17
arunnalla
10d

Saw someone write LTT for "Let's talk tomorrow" and remembered Acronyms Seriously Suck email from Elon Musk

https://gist.github.com/arun-nalla/...

Comments
  • 13
    I immediately think of Linus' Tech Tips
  • 2
    @alexbrooklyn ....ok cool it's not just me.
  • 0
    Acronyms suck when you don't know them, yes. But you cannot deny that they make conversation easier whenever you understand them. The problem is when there's too many and they're excessive or even repeated.
  • 0
    @M1sf3t This isn't a high school movie from 2003, we don't use acronyms that way anymore bc that's not how they should be used. They're not meant to replace the words in an entire sentence, they're meant to shorten long phrases or commonly used phrases.

    I was on a gun forum reading the other day and instead of typing open carry or concealed carry, most people were using OC and CC. "I don't like to OC, because blah blah blah." Sure it's only two words, but that doesn't change the fact it makes things easier.
  • 0
    Talk about privacy of something that is apparently supposed to be company-wide only.
  • 0
    @M1sf3t the military shortens everything, not only the us military.

    In sweden there is a short form where the only difference is one vocal less in a a 7 letter word, so the short form is 6 letters ;). Its definitely not a help :)
  • 0
    @Voxera If it's a means to save data for connecting through something limited, sure, it'd make sense, but this is about e-mail or even spoken word.
  • 1
  • 1
    How about acronyms in code? Most C code I have seen is written almost exclusively with acronyms.
  • 1
    I worked at a lab where they had acronymitis. I was talking to someone outside the lab. He didn't understand anything I said because I used 5 acronyms in one sentence.
  • 0
    @kamen i know, still saving 1/7 chard while making it harder to read? Its even used on name tags since its a work description ;)
  • 0
    @Stuxnet you're going to think I'm insane but yes, I actually do deny that. I don't think I've ever seen acronyms facilitating effective communication. To me, it doesn't seem like a net negative but just a complete negative across the board. I genuinely believe the only reason people use it is because they want to make a good impression. I feel the same way about Jargon.
  • 2
    @ArtOfBBQ Jargon is the way people speak in any field. It is about covering topics quickly and precisely.

    If I say memoization to a CS person they know exactly what I am referring to. Outside that field it is greek. If I call something FP in CS it means a style of programming. The full name is "Functional Programming". Outside the field the response might be "That means the code works, right?" In electronics an experienced engineer will know what a VFO is. Likewise, MCU, PNP, MOSFET, etc.
  • 1
    @ArtOfBBQ you are indeed correct, I think you're crazy. I also think your opinion is severely incorrect, however, you're allowed to be wrong, so it's cool. /s

    But in all seriousness, I do disagree but its personal preference I guess.
  • 0
    @Demolishun I agree that jargon sucks when you use it with the wrong person

    What I'm saying is that jargon and acronyms seem like a bad proposition to me even when you correctly guess that the other person gets it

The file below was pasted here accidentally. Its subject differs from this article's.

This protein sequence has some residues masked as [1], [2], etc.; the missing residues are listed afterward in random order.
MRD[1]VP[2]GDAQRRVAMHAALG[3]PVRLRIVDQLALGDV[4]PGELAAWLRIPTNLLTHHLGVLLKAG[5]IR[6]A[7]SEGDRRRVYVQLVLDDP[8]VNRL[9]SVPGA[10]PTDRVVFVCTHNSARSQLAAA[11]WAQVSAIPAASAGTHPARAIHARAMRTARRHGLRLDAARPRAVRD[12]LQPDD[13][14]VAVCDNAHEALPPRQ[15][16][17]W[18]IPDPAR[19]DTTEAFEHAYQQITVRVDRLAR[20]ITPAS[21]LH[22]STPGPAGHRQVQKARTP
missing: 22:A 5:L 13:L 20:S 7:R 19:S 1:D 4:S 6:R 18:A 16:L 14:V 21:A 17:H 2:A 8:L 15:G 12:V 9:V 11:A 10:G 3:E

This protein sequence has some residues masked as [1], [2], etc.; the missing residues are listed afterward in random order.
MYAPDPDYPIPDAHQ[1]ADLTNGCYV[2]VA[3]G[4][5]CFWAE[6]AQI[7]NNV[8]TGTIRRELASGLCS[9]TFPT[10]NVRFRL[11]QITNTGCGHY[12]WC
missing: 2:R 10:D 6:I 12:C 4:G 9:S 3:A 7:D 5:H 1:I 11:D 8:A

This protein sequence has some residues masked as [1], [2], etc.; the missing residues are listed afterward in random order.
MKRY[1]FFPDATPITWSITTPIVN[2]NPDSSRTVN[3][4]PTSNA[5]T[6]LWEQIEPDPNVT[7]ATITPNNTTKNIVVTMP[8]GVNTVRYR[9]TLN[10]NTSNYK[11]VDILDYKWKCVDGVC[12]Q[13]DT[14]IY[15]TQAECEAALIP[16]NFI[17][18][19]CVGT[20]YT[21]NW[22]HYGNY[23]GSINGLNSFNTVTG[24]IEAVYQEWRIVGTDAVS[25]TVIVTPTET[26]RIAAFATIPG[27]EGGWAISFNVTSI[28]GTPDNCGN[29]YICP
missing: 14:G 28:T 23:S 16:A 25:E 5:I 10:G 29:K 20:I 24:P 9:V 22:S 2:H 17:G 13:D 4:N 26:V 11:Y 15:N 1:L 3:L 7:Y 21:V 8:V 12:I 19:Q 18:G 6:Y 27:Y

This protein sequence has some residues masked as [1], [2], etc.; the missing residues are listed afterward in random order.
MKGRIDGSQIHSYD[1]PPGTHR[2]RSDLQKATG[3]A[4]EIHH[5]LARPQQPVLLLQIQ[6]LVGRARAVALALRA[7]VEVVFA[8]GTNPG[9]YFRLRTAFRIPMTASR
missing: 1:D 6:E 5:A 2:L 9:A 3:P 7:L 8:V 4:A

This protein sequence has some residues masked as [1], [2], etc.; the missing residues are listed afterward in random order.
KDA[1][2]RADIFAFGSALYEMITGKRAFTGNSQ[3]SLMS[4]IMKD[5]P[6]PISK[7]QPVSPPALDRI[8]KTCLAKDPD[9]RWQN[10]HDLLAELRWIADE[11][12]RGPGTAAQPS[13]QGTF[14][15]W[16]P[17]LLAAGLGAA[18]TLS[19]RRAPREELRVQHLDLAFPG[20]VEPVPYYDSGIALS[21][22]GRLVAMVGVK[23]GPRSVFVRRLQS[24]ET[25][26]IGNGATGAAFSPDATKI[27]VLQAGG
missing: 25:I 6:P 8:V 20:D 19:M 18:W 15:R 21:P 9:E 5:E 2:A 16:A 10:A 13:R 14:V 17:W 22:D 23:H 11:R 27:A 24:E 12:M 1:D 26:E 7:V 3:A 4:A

I think it's impossible for me to demonstrate it's useless. I've just seen hundreds of conversation with jargon and every single time I think "this is atrocious, these guys should just talk"

    I never ever hear communications like this:
    "use memoization there"
    "ok. lunch?"
    You need to talk more and clarify anyway, always.

    What I do see all the time is people going into a "jargon-swinging-contest" to 1-up each other with their amazing knowledge

    I guess you would agree that some % of people use jargon not to communicate effectively, but to look smart. I think this % is extremely high.

    I also think that some have cognitive dissonance - they start off using jargon to sound smart, and then they hallucinate that it helped them communicate effectively.
  • 1
    @ArtOfBBQ Don't assign motives to as intent. If I am in surgery, and my doctors and nurses use jargon to communicate precisely and quickly then I benefit. I sure as hell don't want them saying, "hand me the watcha m'call it!"
  • 0
    @Demolishun 2/2
    I'm currently working on an app to try and help people get started studying machine learning. The field of statistics is particularly awful with invented words and jargon contests.

    If you and me invent some random method together tomorrow, we need to call it the Demolishun-ArtOfBBQ method and everyone will just have to memorize that. It's ridiculous to me.

    My app is jam-full of jargon, even though I hate it, because if I don't explain what these invented words mean, my users won't be able to read the documentation of any machine learning library they want to use, nor will they be able to study more with other textbooks or check up on wikipedia.

    So I give in and expect my users to memorize an endless list of essentially useless words. I really hate that system and I think it serves no purpose at all.

    Software engineers have a culture where keeping things readable and understandable is valued and prized. I hope they never lose it.
  • 1
    @ArtOfBBQ Don't go into law. They memorize everything.
  • 0
    Yeah I don't think I could deal with it
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